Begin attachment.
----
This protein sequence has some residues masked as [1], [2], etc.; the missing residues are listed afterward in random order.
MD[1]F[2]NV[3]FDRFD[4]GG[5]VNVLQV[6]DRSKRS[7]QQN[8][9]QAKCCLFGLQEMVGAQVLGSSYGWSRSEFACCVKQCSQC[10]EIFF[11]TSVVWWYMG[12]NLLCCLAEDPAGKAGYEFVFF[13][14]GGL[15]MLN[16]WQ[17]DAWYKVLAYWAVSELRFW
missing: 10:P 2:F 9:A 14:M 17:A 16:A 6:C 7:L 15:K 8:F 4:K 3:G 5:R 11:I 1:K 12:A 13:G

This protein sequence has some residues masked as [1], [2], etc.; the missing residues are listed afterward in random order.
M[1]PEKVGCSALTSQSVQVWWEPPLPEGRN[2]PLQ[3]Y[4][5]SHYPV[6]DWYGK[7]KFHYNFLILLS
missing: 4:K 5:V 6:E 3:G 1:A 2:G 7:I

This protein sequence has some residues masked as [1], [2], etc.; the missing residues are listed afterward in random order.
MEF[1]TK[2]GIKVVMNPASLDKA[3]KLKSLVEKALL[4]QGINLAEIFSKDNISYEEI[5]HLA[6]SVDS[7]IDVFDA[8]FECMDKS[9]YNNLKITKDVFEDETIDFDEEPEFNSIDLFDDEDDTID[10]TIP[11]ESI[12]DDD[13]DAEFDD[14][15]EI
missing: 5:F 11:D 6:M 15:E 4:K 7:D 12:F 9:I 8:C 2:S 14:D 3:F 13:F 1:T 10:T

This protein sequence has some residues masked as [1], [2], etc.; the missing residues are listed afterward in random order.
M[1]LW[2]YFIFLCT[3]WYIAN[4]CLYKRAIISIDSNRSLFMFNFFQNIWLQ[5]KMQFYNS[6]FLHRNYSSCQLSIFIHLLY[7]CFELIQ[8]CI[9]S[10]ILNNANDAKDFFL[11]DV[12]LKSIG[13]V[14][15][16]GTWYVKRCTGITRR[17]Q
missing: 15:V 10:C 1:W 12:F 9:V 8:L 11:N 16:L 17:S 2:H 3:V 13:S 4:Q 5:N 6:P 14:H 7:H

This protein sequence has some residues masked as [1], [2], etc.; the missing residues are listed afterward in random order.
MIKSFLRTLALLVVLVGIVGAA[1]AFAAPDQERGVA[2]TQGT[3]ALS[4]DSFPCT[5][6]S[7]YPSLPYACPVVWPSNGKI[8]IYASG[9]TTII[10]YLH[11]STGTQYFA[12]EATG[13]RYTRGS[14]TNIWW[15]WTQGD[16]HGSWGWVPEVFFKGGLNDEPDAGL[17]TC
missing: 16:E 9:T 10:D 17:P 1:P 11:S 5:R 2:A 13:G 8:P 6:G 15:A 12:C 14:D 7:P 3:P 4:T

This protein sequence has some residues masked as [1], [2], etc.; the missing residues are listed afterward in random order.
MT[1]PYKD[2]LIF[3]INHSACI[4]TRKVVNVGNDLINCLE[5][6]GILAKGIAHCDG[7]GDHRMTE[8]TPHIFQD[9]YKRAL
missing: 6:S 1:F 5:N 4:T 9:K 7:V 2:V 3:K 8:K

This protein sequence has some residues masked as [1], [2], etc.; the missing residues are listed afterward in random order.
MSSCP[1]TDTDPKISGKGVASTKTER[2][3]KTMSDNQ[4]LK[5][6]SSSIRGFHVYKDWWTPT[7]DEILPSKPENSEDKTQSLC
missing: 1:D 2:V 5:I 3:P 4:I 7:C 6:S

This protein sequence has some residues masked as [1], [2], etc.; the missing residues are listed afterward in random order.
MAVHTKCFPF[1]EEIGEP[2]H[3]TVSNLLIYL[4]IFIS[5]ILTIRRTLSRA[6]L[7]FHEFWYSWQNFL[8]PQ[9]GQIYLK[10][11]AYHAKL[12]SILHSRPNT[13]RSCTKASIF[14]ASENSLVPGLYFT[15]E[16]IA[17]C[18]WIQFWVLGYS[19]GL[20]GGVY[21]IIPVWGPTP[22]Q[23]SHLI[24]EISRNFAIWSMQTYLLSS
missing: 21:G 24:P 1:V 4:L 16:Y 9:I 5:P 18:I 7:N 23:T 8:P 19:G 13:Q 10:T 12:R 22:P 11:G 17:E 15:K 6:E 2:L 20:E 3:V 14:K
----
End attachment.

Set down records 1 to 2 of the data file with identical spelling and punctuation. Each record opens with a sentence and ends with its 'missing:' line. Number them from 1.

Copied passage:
This protein sequence has some residues masked as [1], [2], etc.; the missing residues are listed afterward in random order.
MD[1]F[2]NV[3]FDRFD[4]GG[5]VNVLQV[6]DRSKRS[7]QQN[8][9]QAKCCLFGLQEMVGAQVLGSSYGWSRSEFACCVKQCSQC[10]EIFF[11]TSVVWWYMG[12]NLLCCLAEDPAGKAGYEFVFF[13][14]GGL[15]MLN[16]WQ[17]DAWYKVLAYWAVSELRFW
missing: 10:P 2:F 9:A 14:M 17:A 16:A 6:C 7:L 15:K 8:F 4:K 3:G 5:R 11:I 1:K 12:A 13:G

This protein sequence has some residues masked as [1], [2], etc.; the missing residues are listed afterward in random order.
M[1]PEKVGCSALTSQSVQVWWEPPLPEGRN[2]PLQ[3]Y[4][5]SHYPV[6]DWYGK[7]KFHYNFLILLS
missing: 4:K 5:V 6:E 3:G 1:A 2:G 7:I